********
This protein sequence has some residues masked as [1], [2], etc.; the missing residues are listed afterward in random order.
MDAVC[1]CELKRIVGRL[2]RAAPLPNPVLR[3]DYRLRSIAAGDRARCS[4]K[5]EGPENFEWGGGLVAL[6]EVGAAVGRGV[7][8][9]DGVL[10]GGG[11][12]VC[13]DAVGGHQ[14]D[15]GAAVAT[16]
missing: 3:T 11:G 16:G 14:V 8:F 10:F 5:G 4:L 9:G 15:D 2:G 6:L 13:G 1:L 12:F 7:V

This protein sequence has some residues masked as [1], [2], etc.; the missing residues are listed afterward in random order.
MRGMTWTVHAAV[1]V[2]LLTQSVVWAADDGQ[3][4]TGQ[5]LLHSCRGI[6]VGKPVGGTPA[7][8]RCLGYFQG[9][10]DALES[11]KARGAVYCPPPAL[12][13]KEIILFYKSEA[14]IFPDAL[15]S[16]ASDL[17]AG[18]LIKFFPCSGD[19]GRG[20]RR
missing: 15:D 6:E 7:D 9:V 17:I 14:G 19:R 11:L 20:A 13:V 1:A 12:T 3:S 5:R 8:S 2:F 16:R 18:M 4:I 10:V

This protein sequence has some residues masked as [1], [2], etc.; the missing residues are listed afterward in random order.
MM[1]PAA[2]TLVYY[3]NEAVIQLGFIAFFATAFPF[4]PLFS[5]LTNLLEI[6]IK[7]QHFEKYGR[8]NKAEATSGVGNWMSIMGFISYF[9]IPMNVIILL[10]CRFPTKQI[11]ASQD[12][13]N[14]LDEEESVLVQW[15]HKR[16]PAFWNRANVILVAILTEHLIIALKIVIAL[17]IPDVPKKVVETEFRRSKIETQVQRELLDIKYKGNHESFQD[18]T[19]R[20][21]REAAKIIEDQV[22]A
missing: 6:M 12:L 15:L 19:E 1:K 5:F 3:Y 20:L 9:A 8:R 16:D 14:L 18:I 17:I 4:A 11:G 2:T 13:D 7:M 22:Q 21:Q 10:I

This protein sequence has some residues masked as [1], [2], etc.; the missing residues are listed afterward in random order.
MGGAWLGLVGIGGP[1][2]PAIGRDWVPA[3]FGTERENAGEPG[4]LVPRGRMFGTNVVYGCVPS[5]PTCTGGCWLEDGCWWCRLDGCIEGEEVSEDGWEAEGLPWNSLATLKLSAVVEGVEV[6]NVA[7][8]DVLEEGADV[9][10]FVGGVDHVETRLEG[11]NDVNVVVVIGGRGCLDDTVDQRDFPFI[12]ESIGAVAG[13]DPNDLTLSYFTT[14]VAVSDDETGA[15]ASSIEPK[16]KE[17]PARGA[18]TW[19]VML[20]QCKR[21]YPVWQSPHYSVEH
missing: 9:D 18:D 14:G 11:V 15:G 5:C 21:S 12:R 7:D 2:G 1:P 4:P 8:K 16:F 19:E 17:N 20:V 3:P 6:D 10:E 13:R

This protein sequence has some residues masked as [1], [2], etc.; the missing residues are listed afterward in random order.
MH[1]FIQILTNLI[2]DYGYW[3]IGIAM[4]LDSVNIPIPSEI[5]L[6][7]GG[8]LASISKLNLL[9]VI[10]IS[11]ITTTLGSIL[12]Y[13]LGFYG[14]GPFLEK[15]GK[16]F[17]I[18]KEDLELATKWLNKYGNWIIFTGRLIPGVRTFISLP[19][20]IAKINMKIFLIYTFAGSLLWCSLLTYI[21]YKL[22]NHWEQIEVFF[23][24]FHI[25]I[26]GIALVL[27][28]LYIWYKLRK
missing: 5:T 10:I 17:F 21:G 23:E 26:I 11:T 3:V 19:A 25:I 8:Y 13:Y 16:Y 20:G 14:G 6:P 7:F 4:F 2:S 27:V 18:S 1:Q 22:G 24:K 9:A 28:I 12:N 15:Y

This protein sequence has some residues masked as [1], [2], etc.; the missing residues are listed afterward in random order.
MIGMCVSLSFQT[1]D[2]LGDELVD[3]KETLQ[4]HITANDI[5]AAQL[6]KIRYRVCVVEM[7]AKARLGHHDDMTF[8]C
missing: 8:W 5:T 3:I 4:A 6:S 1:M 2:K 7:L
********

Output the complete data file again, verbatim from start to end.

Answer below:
This protein sequence has some residues masked as [1], [2], etc.; the missing residues are listed afterward in random order.
MDAVC[1]CELKRIVGRL[2]RAAPLPNPVLR[3]DYRLRSIAAGDRARCS[4]K[5]EGPENFEWGGGLVAL[6]EVGAAVGRGV[7][8][9]DGVL[10]GGG[11][12]VC[13]DAVGGHQ[14]D[15]GAAVAT[16]
missing: 3:T 11:G 16:G 14:V 8:F 10:F 5:G 4:L 9:G 15:D 2:G 6:L 13:G 1:L 12:F 7:V

This protein sequence has some residues masked as [1], [2], etc.; the missing residues are listed afterward in random order.
MRGMTWTVHAAV[1]V[2]LLTQSVVWAADDGQ[3][4]TGQ[5]LLHSCRGI[6]VGKPVGGTPA[7][8]RCLGYFQG[9][10]DALES[11]KARGAVYCPPPAL[12][13]KEIILFYKSEA[14]IFPDAL[15]S[16]ASDL[17]AG[18]LIKFFPCSGD[19]GRG[20]RR
missing: 15:D 6:E 7:D 9:V 17:I 14:G 19:R 11:L 20:A 13:V 1:A 12:T 3:S 5:R 8:S 2:F 16:R 18:M 4:I 10:V

This protein sequence has some residues masked as [1], [2], etc.; the missing residues are listed afterward in random order.
MM[1]PAA[2]TLVYY[3]NEAVIQLGFIAFFATAFPF[4]PLFS[5]LTNLLEI[6]IK[7]QHFEKYGR[8]NKAEATSGVGNWMSIMGFISYF[9]IPMNVIILL[10]CRFPTKQI[11]ASQD[12][13]N[14]LDEEESVLVQW[15]HKR[16]PAFWNRANVILVAILTEHLIIALKIVIAL[17]IPDVPKKVVETEFRRSKIETQVQRELLDIKYKGNHESFQD[18]T[19]R[20][21]REAAKIIEDQV[22]A
missing: 6:M 12:L 15:L 19:E 1:K 5:F 3:Y 20:L 9:A 8:R 16:D 14:L 18:I 17:I 4:A 11:G 2:T 13:D 7:M 22:Q 21:Q 10:I

This protein sequence has some residues masked as [1], [2], etc.; the missing residues are listed afterward in random order.
MGGAWLGLVGIGGP[1][2]PAIGRDWVPA[3]FGTERENAGEPG[4]LVPRGRMFGTNVVYGCVPS[5]PTCTGGCWLEDGCWWCRLDGCIEGEEVSEDGWEAEGLPWNSLATLKLSAVVEGVEV[6]NVA[7][8]DVLEEGADV[9][10]FVGGVDHVETRLEG[11]NDVNVVVVIGGRGCLDDTVDQRDFPFI[12]ESIGAVAG[13]DPNDLTLSYFTT[14]VAVSDDETGA[15]ASSIEPK[16]KE[17]PARGA[18]TW[19]VML[20]QCKR[21]YPVWQSPHYSVEH
missing: 9:D 18:D 14:G 11:V 15:G 5:C 21:S 12:R 7:D 2:G 1:P 4:P 8:K 16:F 19:E 17:N 20:V 3:P 6:D 10:E 13:R

This protein sequence has some residues masked as [1], [2], etc.; the missing residues are listed afterward in random order.
MH[1]FIQILTNLI[2]DYGYW[3]IGIAM[4]LDSVNIPIPSEI[5]L[6][7]GG[8]LASISKLNLL[9]VI[10]IS[11]ITTTLGSIL[12]Y[13]LGFYG[14]GPFLEK[15]GK[16]F[17]I[18]KEDLELATKWLNKYGNWIIFTGRLIPGVRTFISLP[19][20]IAKINMKIFLIYTFAGSLLWCSLLTYI[21]YKL[22]NHWEQIEVFF[23][24]FHI[25]I[26]GIALVL[27][28]LYIWYKLRK
missing: 5:T 10:I 17:F 21:G 23:E 26:I 11:T 3:V 19:A 25:I 8:Y 13:Y 16:Y 20:G 14:G 6:P 7:F 4:F 2:S 27:V 18:S 1:Q 22:G 24:K 9:A 28:I 12:N 15:Y

This protein sequence has some residues masked as [1], [2], etc.; the missing residues are listed afterward in random order.
MIGMCVSLSFQT[1]D[2]LGDELVD[3]KETLQ[4]HITANDI[5]AAQL[6]KIRYRVCVVEM[7]AKARLGHHDDMTF[8]C
missing: 8:W 5:T 3:I 4:A 6:S 1:M 2:K 7:L